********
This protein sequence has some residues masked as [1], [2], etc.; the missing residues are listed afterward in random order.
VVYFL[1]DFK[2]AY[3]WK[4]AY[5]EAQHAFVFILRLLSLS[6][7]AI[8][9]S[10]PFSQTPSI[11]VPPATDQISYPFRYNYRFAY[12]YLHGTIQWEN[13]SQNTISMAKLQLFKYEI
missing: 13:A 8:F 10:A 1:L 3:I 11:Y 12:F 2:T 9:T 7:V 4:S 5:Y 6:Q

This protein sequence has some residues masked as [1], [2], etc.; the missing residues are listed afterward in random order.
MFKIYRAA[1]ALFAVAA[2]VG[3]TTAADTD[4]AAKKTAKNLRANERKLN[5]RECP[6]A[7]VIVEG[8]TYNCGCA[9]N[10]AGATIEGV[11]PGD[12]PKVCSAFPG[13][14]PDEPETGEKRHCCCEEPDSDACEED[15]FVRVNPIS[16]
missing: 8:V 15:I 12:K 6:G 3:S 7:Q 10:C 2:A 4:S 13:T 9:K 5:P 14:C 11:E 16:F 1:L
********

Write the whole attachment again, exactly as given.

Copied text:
This protein sequence has some residues masked as [1], [2], etc.; the missing residues are listed afterward in random order.
VVYFL[1]DFK[2]AY[3]WK[4]AY[5]EAQHAFVFILRLLSLS[6][7]AI[8][9]S[10]PFSQTPSI[11]VPPATDQISYPFRYNYRFAY[12]YLHGTIQWEN[13]SQNTISMAKLQLFKYEI
missing: 13:A 8:F 10:A 1:L 3:I 11:Y 12:F 2:T 9:T 7:V 4:S 5:Y 6:Q

This protein sequence has some residues masked as [1], [2], etc.; the missing residues are listed afterward in random order.
MFKIYRAA[1]ALFAVAA[2]VG[3]TTAADTD[4]AAKKTAKNLRANERKLN[5]RECP[6]A[7]VIVEG[8]TYNCGCA[9]N[10]AGATIEGV[11]PGD[12]PKVCSAFPG[13][14]PDEPETGEKRHCCCEEPDSDACEED[15]FVRVNPIS[16]
missing: 8:V 15:I 12:K 6:G 3:S 7:Q 10:C 2:A 4:S 13:T 9:K 5:P 14:C 11:E 16:F 1:L